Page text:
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    1. Brenda, go out and buy Dr. Esselstyn's book TODAY. It was written exactly for people like yourselves. It is never too late to hop on the bandwagon. Change is difficult, but you can do it! Just don't beat yourself up if you slip, and instead just step back on the path and keep going. And get cozy with your spice cabinet. It is really your best friend. Dr. Esselstyn's approach is a bit more structured than your average plant based diet, because he really restricts oils, nuts, etc. HOWEVER, if you stick to it, you can REVERSE your cardiovascular disease. Go out there and get it! http://www.dresselstyn.com/site/

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    2. Also, an addendum…if you are around or near upstate New York, you should look into "Plant Stock". Its a big conference that the Esselstyns have on their farm and I think you would get a lot out of it.

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  2. Thank you for sharing your plantivore philosophy. Although not vegan, I am a plant based foodie eating vegan several times a week. You've touched on two of the most misunderstood aspects of nutrition, protein and calcium...hooray!

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  3. Thank you for this post! I've been a "plantivore" for 6 years. While I had dabbled in vegetarianism for years, the decision to immediately go vegan was made as soon as I picked up Alicia Silverstone's "The Kind Diet." Best decision I ever made. My 2 year old is also vegan and the healthiest little guy. Even his paediatrician is impressed!

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  4. I could give up everything except the cheese. And sushi. :-) I have to limit carbs to keep my blood sugar stable and weight in check (trust me, I've experimented a lot with different regimes over the years including vegetarian), but have been cutting WAY back on meats. I do find garbanzo beans are a very filling and satisfying addition to salads in place of chicken or meats.I often eat salads as a main course.

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  5. A fascinating post, Kristin and one well worth reading by all. I'm a semi-vegetarian (!). I rarely eat meat, perhaps chicken every weeks but mostly we live on a vegetable-based diet and we love it. I'm also lactose intolerant so I tend to only consume almond milk. I hate the way everybody thinks we need cow's milk to survive. So wrong!
    Suzy x
    www.suzyturner.com

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  6. Thanks so much for your reply! I am looking forward to starting the diet and since my husband is on board (his numbers just came back high) I think I will be less apt to fall off. I ordered the book and visited the Esseltyn's site. I live in Connecticut so not near upstate NY but would love to attend one of their conferences some day.

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  7. Hi Kristin !
    Thank you for your coming out for your vegan diet. The more people like you talk about it, the more we will change wrong habits and beleifs.
    Yes, animal products (milk, dairy products and meat) are harmful for our health. And yes, we can live happy and healthy with a vegan diet.
    Looking forward your next post on that subject,
    Pascale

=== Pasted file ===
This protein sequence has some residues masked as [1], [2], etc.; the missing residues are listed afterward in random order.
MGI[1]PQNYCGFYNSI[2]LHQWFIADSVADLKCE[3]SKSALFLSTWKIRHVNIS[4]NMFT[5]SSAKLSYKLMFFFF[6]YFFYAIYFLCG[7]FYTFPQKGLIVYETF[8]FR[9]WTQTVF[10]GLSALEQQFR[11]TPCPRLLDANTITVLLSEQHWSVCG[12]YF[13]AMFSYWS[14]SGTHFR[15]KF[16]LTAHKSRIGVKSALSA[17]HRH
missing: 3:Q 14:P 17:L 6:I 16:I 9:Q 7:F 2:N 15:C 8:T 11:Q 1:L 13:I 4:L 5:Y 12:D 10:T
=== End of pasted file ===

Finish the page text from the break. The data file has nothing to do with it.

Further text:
PS : this is my first comment, but I have been enjoying your posts for a year or so now :D

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  8. I've been following a plant-based diet for 3.5 years now. I've never felt better or more satisfied. Both my husband and I are 46, and we've lost a lot of weight and are in great shape despite not exercising to extremes. We go for walks most days, and I do yoga a few times a week. That's all it takes to feel great if you give up the unhealthy food.

    1. I find it crazy that people say 'I couldn't give up (insert food item here). Is a particular food item worth being ill over? Yet, those were my words too for a long time. I thought I couldn't give up cheese. Although it doesn't seem possible, cheese will lose its appeal after a few weeks of not eating it.
    2. Spices are so much more spicy since I've stopped eating eggs and cheese and using oil. I was a vegetarian before going plant-based, and still the dairy and oil would always overpower the meal. Now vegetables, fruits, legumes, and other foods taste so much better to me. Thus, it's also crazy when people ask if I'm 'bored' over my diet. Everything tastes so much more delicious.

    I would add to your list of resources: fatfreevegan.com and drmcdougall.com -- both have great recipes and Dr. McDougall's site has a lot of free information about the science behind the diet.

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  9. I have to let you know after reading this post in August, I watched FOK and read The China Study and have joined the whole foods, plant based movement! Although weight loss was not my motivation I lost 5 pounds the first month! I've got lots more energy, I'm never hungry (because I can eat all the veggies my tummy can handle!) and I'm sleeping and dreaming more every night! I try not to convert my friends and family but I'm willing to share my results with whoever is interested. And I love knowing that not only am I eating better for me, but also better for the planet! Add the documentary Cowspiracy and Food Matters to your Netflix queue.
    Thanks, again! You first motivated me to let my hair go grey (Pinterest) and new regain my health through plant based foods! All the best!

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    1. Lynn that's fantastic! So happy for you, and I'm so honoured that you drew inspiration from the blog!